Organizations raise social awareness: Student leaders encourage peers to promote change

Students+gather+in+the+UC+Commons+during+the+WakeUp+event+to+learn+about+social+issues+that+affect+people+globally+such+as+world+hunger%2C+clean+water+and+sex+trafficking.
Students gather in the UC Commons during the WakeUp event to learn about social issues that affect people globally such as world hunger, clean water and sex trafficking.

Students gather in the UC Commons during the WakeUp event to learn about social issues that affect people globally such as world hunger, clean water and sex trafficking.

Photo by: Keyla Shepard

Photo by: Keyla Shepard

Students gather in the UC Commons during the WakeUp event to learn about social issues that affect people globally such as world hunger, clean water and sex trafficking.

Rebecca Cross, Copy Editor

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Four different student organizations joined together for WakeUp, an event raising awareness about social issues such as care for orphans, clean water, hunger, domestic violence and sex trafficking.

Students visited interactive booths on April 4 in the Smith University Center to learn more about each cause and how they could get involved.

The Baptist Collegiate Ministry (BCM) was the sponsoring organization for WakeUp. BCM campus minister Kendal Danford said that planning for the event started in January, and the interactive element was key to the event’s success.

“Instead of it being a transfer of information, we wanted attendees to have some sort of interactive experience,” Danford said.

InterVarsity was another organization with a booth at WakeUp. The cause that the organization highlighted was domestic violence, and the group partnered with a representative from CARE House of the Pee Dee and students who recently produced a movie, “Glass,” about domestic abuse.

InterVarsity member and senior English professional writing major Christopher Hutchinson said that the purpose of the interactive portion of their table was for attendees to bring darkness to light.

“We wanted to create an opportunity for people to be aware of the issue and for people who have experienced it to maybe open their hearts up a little and let some light in,” Hutchinson said.

To share their stories, people wrote their experiences with domestic violence on Post-it Notes and pinned them to a wall.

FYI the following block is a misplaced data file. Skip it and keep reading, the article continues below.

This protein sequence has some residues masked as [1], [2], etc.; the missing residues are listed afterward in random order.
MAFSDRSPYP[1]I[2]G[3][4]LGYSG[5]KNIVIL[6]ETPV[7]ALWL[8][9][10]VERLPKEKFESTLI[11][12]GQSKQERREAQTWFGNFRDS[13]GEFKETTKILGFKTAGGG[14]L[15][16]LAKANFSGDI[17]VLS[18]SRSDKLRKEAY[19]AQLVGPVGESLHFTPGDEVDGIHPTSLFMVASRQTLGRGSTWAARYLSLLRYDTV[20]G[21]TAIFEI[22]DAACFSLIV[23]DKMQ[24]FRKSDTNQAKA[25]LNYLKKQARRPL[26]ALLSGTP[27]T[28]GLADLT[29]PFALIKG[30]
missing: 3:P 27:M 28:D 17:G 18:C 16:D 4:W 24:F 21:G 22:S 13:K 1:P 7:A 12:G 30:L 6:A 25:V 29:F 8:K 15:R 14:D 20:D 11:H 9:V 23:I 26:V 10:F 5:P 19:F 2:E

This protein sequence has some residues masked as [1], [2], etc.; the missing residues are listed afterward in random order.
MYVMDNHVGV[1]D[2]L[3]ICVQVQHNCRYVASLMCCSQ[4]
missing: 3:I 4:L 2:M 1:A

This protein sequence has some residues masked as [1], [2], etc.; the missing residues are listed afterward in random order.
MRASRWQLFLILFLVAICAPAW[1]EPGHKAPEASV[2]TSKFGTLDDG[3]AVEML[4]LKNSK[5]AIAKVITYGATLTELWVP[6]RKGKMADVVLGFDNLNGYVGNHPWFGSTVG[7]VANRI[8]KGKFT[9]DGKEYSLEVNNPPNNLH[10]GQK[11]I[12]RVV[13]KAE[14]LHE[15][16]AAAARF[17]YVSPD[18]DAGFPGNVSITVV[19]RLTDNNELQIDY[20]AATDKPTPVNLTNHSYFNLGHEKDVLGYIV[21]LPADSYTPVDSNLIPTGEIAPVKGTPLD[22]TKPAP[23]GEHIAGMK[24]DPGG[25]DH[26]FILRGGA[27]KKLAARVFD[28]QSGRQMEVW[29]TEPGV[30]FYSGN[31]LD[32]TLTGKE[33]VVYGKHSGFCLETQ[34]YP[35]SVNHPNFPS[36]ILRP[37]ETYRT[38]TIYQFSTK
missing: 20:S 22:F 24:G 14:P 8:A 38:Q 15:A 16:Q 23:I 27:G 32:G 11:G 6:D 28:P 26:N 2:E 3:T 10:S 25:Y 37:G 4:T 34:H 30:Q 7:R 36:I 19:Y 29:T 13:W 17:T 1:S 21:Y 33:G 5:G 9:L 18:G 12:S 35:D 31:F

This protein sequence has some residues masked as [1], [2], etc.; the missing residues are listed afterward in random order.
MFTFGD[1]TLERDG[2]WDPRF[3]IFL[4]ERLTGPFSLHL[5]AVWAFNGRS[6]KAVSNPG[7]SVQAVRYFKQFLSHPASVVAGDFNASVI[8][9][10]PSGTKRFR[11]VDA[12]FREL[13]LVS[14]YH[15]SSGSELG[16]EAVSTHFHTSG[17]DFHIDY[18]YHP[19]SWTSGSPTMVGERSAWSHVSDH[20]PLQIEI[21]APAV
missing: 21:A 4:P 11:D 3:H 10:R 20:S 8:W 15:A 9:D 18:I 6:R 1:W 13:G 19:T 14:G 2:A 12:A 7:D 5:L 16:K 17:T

“The wounds that domestic violence brings are not able to heal if they’re not brought into the light,” Hutchinson said. “The goal was for people who have been affected by domestic violence in some way to shine some light and get that story out, whatever that looks like. It might look like, ‘Abuser, you don’t have control over

me anymore;’ ‘Your actions don’t define me;’ or ‘You’ll get through this.’”

The event included live music featuring songs about social change such as “Waiting on the World to Change” and “Man in the Mirror.” Also, a video about each social issue was played, and students were encouraged to get involved in a cause that they are passionate about.

Senior pre-nursing major Tierra Scarborough said that because of an interactive booth at WakeUp about orphans, she now wants to get more involved with caring for orphans.

“I could almost feel the pain of the children not being cared for,” Scarborough said. “It was powerful to know that even though we take a lot of stuff for granted, there are still a lot of people who are not able to even start out life the right way.”

Scarborough said that she once thought she needed to wait until she began her career and made more money to get involved with social issues such as caring

for orphans. However, she said that WakeUp showed her that, even as a college student, she can donate small amounts or volunteer to causes she cares about.

“Doing small things now that are meaningful will help me know more about the cause,” Scarborough said. “Then, when I do have money to do more or when I do have the ability to travel and help that cause, I will be ready.”

To conclude the event, two representatives from Lighthouse for Life, a non-profit organization working toward ending sex trafficking, spoke about the issue.

The representatives said that sex trafficking is not a distant issue. It is the second largest criminal activity in the U.S. Atlanta and Charlotte are in the top 20 cities for sex trafficking, and the representatives shared stories and information about instances of trafficking in cities such as Florence and Columbia, S.C.

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